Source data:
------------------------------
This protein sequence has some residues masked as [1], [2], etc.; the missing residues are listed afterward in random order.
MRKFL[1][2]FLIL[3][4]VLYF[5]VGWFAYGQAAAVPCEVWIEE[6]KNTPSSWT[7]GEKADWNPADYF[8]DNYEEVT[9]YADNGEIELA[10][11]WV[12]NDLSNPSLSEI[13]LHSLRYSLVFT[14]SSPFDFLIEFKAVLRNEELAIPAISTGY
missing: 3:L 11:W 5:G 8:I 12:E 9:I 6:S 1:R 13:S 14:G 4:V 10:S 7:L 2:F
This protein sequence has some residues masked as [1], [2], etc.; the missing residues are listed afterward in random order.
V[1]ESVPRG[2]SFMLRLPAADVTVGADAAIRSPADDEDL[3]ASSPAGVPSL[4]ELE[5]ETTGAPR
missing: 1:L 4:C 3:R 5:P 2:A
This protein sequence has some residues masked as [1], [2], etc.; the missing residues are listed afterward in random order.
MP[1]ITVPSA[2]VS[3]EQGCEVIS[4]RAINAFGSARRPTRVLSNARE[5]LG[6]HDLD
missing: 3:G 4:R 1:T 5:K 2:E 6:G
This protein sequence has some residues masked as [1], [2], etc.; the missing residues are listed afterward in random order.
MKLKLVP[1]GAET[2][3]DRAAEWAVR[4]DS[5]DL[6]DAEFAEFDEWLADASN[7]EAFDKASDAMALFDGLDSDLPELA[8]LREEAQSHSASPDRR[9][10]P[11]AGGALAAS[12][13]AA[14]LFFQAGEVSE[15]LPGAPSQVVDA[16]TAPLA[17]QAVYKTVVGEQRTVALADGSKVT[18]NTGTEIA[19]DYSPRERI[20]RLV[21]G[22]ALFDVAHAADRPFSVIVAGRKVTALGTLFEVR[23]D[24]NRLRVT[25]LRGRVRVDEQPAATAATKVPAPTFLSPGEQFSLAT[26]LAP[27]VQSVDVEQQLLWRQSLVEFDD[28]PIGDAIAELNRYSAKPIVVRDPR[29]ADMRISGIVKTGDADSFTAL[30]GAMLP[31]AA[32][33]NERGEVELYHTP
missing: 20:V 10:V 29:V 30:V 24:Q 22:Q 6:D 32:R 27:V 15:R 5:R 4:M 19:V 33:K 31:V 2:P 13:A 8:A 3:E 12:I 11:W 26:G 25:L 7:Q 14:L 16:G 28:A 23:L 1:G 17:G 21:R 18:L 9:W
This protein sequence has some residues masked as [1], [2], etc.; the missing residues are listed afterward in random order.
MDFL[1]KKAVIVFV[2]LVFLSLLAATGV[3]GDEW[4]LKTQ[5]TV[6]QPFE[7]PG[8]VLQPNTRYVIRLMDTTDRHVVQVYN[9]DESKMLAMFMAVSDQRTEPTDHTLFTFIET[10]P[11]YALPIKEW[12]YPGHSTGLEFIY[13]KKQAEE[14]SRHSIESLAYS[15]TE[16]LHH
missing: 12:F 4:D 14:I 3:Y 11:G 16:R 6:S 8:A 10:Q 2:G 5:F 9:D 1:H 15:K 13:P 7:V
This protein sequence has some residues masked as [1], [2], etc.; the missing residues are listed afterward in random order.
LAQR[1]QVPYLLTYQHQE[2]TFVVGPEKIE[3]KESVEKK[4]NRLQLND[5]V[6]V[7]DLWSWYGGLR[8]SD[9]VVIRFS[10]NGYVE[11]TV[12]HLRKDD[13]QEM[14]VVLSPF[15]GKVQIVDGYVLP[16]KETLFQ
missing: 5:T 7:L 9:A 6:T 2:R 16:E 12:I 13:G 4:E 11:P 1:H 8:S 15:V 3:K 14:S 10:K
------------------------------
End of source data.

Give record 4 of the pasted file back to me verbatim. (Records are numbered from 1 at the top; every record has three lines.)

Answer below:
This protein sequence has some residues masked as [1], [2], etc.; the missing residues are listed afterward in random order.
MKLKLVP[1]GAET[2][3]DRAAEWAVR[4]DS[5]DL[6]DAEFAEFDEWLADASN[7]EAFDKASDAMALFDGLDSDLPELA[8]LREEAQSHSASPDRR[9][10]P[11]AGGALAAS[12][13]AA[14]LFFQAGEVSE[15]LPGAPSQVVDA[16]TAPLA[17]QAVYKTVVGEQRTVALADGSKVT[18]NTGTEIA[19]DYSPRERI[20]RLV[21]G[22]ALFDVAHAADRPFSVIVAGRKVTALGTLFEVR[23]D[24]NRLRVT[25]LRGRVRVDEQPAATAATKVPAPTFLSPGEQFSLAT[26]LAP[27]VQSVDVEQQLLWRQSLVEFDD[28]PIGDAIAELNRYSAKPIVVRDPR[29]ADMRISGIVKTGDADSFTAL[30]GAMLP[31]AA[32][33]NERGEVELYHTP
missing: 20:V 10:V 29:V 30:V 24:Q 22:Q 6:D 32:R 27:V 15:R 5:R 4:M 19:V 33:K 31:V 2:P 13:A 8:A 3:E 12:I 11:W 26:G 25:L 7:Q 14:L 16:G 28:A 23:L 1:G 17:G 21:R 18:L 9:W